CHICAGO, Aug. 17, 2016 /PRNewswire-USNewswire/ -- At a forum on Social Security today, AARP leaders released results of a new poll of likely battleground state women voters age 50 and over who believe candidates have not done enough to tell them about their Social Security plans and also believe that within several years, the next President needs to take action to update the program.
On Sunday, Social Security turned 81, and at today's forum experts discussed differing opinions about the future of Social Security, while AARP shared views expressed by likely women voters in battleground states, including 72% who believe the next president and Congress need to act immediately to update Social Security, and 53% saying they would be impacted if the program is not updated by 2034, when beneficiaries could face a cut of nearly a quarter of their benefits.
"Older women care deeply about the economic security of their kids and grandkids," said AARP Executive Vice President Nancy LeaMond. "The presidential candidates need to lead on Social Security and give voters real answers about how their plans would impact our families."
When asked who they would vote for if the election were held today, the likely battleground state women voters chose Hillary Clinton over Donald Trump 48% to 33%, with the 19% of remaining respondents' undecided or choosing another candidate. Remaining somewhat consistent with candidate preference, but with a majority of voters, Clinton has an edge over Trump in being perceived as a leader who would keep Social Security strong, with 52% of respondents saying Clinton would do a better job, and 34% who think Trump would do a better job.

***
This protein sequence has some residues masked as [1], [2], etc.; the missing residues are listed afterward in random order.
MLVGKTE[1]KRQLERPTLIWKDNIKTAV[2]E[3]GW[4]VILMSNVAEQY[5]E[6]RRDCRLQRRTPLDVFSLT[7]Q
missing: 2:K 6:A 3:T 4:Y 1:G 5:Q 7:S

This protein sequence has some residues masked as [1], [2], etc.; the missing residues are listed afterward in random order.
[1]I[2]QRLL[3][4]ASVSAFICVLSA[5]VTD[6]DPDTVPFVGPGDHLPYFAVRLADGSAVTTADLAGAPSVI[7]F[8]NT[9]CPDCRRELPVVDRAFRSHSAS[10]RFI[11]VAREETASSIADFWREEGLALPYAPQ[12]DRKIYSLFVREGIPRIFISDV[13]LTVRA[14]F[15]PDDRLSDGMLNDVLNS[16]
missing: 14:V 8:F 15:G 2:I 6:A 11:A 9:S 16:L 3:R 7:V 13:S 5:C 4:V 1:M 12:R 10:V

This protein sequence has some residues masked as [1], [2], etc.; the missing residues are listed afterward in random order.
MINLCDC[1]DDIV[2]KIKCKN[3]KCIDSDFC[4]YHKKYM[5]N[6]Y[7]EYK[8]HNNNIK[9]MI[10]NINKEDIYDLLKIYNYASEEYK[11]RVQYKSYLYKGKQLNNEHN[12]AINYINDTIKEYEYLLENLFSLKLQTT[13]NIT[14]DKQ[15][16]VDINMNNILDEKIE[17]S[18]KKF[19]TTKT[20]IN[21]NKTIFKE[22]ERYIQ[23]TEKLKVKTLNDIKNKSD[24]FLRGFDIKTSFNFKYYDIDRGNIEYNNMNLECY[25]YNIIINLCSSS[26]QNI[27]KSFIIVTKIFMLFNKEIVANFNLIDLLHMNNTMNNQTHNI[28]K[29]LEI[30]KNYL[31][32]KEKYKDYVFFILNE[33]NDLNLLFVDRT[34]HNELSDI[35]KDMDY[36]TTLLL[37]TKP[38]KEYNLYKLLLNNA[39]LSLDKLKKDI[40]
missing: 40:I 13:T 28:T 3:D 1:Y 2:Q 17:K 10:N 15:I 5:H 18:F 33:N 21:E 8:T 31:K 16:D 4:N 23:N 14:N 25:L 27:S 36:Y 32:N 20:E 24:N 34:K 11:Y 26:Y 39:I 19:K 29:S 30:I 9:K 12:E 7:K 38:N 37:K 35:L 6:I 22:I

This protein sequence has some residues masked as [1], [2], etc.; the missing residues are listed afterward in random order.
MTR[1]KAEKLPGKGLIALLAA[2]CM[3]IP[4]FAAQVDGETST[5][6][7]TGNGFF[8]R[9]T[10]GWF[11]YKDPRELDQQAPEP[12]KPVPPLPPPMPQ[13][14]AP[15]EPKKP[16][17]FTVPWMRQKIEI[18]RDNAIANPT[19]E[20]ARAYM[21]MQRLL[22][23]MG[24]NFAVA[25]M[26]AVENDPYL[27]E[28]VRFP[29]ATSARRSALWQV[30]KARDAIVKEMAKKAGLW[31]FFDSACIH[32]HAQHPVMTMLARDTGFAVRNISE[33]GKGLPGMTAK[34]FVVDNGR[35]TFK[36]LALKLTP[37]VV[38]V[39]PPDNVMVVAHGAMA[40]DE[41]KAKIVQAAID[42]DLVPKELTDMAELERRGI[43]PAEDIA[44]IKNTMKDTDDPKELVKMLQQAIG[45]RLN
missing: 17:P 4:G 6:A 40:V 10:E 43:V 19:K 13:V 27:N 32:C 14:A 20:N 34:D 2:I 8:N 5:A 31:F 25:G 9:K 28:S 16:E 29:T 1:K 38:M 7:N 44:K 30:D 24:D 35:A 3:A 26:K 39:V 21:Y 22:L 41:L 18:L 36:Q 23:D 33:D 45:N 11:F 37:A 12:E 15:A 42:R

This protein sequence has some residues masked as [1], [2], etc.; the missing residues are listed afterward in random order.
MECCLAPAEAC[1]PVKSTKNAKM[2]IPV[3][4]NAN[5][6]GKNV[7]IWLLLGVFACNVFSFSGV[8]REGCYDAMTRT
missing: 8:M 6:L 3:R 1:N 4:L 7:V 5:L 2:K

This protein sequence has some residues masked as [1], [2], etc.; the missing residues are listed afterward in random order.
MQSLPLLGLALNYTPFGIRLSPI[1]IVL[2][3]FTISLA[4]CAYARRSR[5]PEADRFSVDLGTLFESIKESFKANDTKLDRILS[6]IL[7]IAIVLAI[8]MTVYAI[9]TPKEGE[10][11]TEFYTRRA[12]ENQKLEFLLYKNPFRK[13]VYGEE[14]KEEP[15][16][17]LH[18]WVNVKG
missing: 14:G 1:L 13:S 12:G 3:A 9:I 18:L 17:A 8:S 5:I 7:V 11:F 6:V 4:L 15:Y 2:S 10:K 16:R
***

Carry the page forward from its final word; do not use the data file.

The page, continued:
Additionally, when asked if they had heard about the candidates' Social Security plans, survey respondents indicated the vast majority had not, with just 34% hearing about Clinton's plan, and 20% hearing about Trump's plan.
AARP's Take A Stand is a national campaign focused on elevating the importance of taking steps now to keep Social Security strong and adequate for future generations. Among other program elements, AARP Take A Stand volunteers across the country are attending campaign events by 2016 Presidential candidates and asking them for their plans for Social Security.
This survey of 1500 likely women voters age 50+ for the 2016 general election was conducted via landline and cellphone from August 1 through August 7, 2016, by Lake Research Partners and American Viewpoint for AARP. The survey reached across 15 key battleground states (AZ, CO, FL, GA, IA, MI, MN, NC, NH, NM, NV, OH, PA, VA, and WI). The margin of error is +/- 2.5%.
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SOURCE AARP Illinois